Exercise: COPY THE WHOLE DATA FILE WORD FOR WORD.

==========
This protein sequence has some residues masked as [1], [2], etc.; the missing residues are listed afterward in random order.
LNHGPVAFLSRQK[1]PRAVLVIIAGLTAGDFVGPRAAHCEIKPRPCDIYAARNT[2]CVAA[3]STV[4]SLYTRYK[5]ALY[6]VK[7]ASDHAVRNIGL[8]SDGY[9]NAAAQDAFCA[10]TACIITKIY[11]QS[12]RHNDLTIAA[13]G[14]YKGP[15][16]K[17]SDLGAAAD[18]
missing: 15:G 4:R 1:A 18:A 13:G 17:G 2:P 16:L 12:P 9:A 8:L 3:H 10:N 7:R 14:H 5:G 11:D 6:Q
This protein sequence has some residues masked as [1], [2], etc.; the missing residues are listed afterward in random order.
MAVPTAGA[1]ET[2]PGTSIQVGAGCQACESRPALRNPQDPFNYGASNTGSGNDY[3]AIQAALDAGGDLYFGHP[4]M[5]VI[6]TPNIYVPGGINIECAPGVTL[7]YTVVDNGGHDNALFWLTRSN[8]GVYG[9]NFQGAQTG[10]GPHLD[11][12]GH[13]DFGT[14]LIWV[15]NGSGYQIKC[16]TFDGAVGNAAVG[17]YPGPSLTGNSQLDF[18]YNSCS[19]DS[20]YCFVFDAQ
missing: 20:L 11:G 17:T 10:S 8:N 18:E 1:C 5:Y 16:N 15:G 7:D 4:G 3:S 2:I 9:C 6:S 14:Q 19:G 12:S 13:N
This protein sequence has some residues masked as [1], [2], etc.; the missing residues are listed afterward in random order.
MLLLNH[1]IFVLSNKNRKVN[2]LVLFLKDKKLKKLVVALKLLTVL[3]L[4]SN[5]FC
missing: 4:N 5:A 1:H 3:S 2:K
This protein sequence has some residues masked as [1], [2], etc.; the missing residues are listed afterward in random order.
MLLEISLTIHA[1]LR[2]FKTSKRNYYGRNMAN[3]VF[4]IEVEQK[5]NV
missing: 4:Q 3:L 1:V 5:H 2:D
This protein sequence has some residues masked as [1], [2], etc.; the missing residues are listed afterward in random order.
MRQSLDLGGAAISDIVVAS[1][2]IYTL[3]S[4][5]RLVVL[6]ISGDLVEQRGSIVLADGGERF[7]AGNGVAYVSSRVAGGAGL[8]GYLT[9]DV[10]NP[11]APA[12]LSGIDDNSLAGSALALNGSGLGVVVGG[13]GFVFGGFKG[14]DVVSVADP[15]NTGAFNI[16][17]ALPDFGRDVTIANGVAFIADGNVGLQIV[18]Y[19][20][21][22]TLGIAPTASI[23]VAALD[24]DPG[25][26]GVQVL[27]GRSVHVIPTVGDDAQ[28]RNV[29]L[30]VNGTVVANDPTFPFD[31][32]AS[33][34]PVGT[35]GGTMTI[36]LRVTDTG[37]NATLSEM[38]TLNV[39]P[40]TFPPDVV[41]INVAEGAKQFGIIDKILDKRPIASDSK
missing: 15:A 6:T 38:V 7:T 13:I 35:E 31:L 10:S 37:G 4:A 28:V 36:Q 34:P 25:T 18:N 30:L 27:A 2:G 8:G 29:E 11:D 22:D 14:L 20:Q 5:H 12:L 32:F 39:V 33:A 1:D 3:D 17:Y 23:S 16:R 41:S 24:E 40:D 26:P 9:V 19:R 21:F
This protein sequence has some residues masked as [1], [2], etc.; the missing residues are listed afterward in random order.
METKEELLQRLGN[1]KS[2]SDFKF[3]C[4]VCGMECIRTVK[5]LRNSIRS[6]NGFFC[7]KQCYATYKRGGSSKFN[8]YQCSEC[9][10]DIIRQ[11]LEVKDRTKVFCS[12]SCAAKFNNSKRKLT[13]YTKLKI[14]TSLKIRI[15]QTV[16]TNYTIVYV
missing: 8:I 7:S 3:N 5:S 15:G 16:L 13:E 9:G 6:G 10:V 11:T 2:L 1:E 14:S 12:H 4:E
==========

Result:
This protein sequence has some residues masked as [1], [2], etc.; the missing residues are listed afterward in random order.
LNHGPVAFLSRQK[1]PRAVLVIIAGLTAGDFVGPRAAHCEIKPRPCDIYAARNT[2]CVAA[3]STV[4]SLYTRYK[5]ALY[6]VK[7]ASDHAVRNIGL[8]SDGY[9]NAAAQDAFCA[10]TACIITKIY[11]QS[12]RHNDLTIAA[13]G[14]YKGP[15][16]K[17]SDLGAAAD[18]
missing: 15:G 4:R 1:A 18:A 13:G 17:G 2:P 16:L 12:P 9:A 8:L 3:H 10:N 7:R 14:H 5:G 11:D 6:Q
This protein sequence has some residues masked as [1], [2], etc.; the missing residues are listed afterward in random order.
MAVPTAGA[1]ET[2]PGTSIQVGAGCQACESRPALRNPQDPFNYGASNTGSGNDY[3]AIQAALDAGGDLYFGHP[4]M[5]VI[6]TPNIYVPGGINIECAPGVTL[7]YTVVDNGGHDNALFWLTRSN[8]GVYG[9]NFQGAQTG[10]GPHLD[11][12]GH[13]DFGT[14]LIWV[15]NGSGYQIKC[16]TFDGAVGNAAVG[17]YPGPSLTGNSQLDF[18]YNSCS[19]DS[20]YCFVFDAQ
missing: 20:L 11:G 17:T 10:S 8:N 18:E 1:C 5:Y 16:N 15:G 7:D 4:G 3:S 2:I 9:C 6:S 14:Q 19:G 12:S 13:N
This protein sequence has some residues masked as [1], [2], etc.; the missing residues are listed afterward in random order.
MLLLNH[1]IFVLSNKNRKVN[2]LVLFLKDKKLKKLVVALKLLTVL[3]L[4]SN[5]FC
missing: 4:N 5:A 1:H 3:S 2:K
This protein sequence has some residues masked as [1], [2], etc.; the missing residues are listed afterward in random order.
MLLEISLTIHA[1]LR[2]FKTSKRNYYGRNMAN[3]VF[4]IEVEQK[5]NV
missing: 4:Q 3:L 1:V 5:H 2:D
This protein sequence has some residues masked as [1], [2], etc.; the missing residues are listed afterward in random order.
MRQSLDLGGAAISDIVVAS[1][2]IYTL[3]S[4][5]RLVVL[6]ISGDLVEQRGSIVLADGGERF[7]AGNGVAYVSSRVAGGAGL[8]GYLT[9]DV[10]NP[11]APA[12]LSGIDDNSLAGSALALNGSGLGVVVGG[13]GFVFGGFKG[14]DVVSVADP[15]NTGAFNI[16][17]ALPDFGRDVTIANGVAFIADGNVGLQIV[18]Y[19][20][21][22]TLGIAPTASI[23]VAALD[24]DPG[25][26]GVQVL[27]GRSVHVIPTVGDDAQ[28]RNV[29]L[30]VNGTVVANDPTFPFD[31][32]AS[33][34]PVGT[35]GGTMTI[36]LRVTDTG[37]NATLSEM[38]TLNV[39]P[40]TFPPDVV[41]INVAEGAKQFGIIDKILDKRPIASDSK
missing: 15:A 6:T 38:V 7:T 13:I 35:E 31:L 10:S 37:G 4:A 28:V 36:Q 34:P 25:T 18:N 30:L 27:A 2:G 8:G 29:E 11:D 22:D 14:L 20:Q 5:H 12:L 32:F 39:V 33:A 1:D 3:D 17:Y 23:S 16:R 41:S 24:E 40:D 26:P 9:V 19:R 21:F
This protein sequence has some residues masked as [1], [2], etc.; the missing residues are listed afterward in random order.
METKEELLQRLGN[1]KS[2]SDFKF[3]C[4]VCGMECIRTVK[5]LRNSIRS[6]NGFFC[7]KQCYATYKRGGSSKFN[8]YQCSEC[9][10]DIIRQ[11]LEVKDRTKVFCS[12]SCAAKFNNSKRKLT[13]YTKLKI[14]TSLKIRI[15]QTV[16]TNYTIVYV
missing: 8:I 7:S 3:N 5:S 15:G 16:L 13:E 9:G 6:G 10:V 11:T 2:L 1:E 14:S 12:H 4:E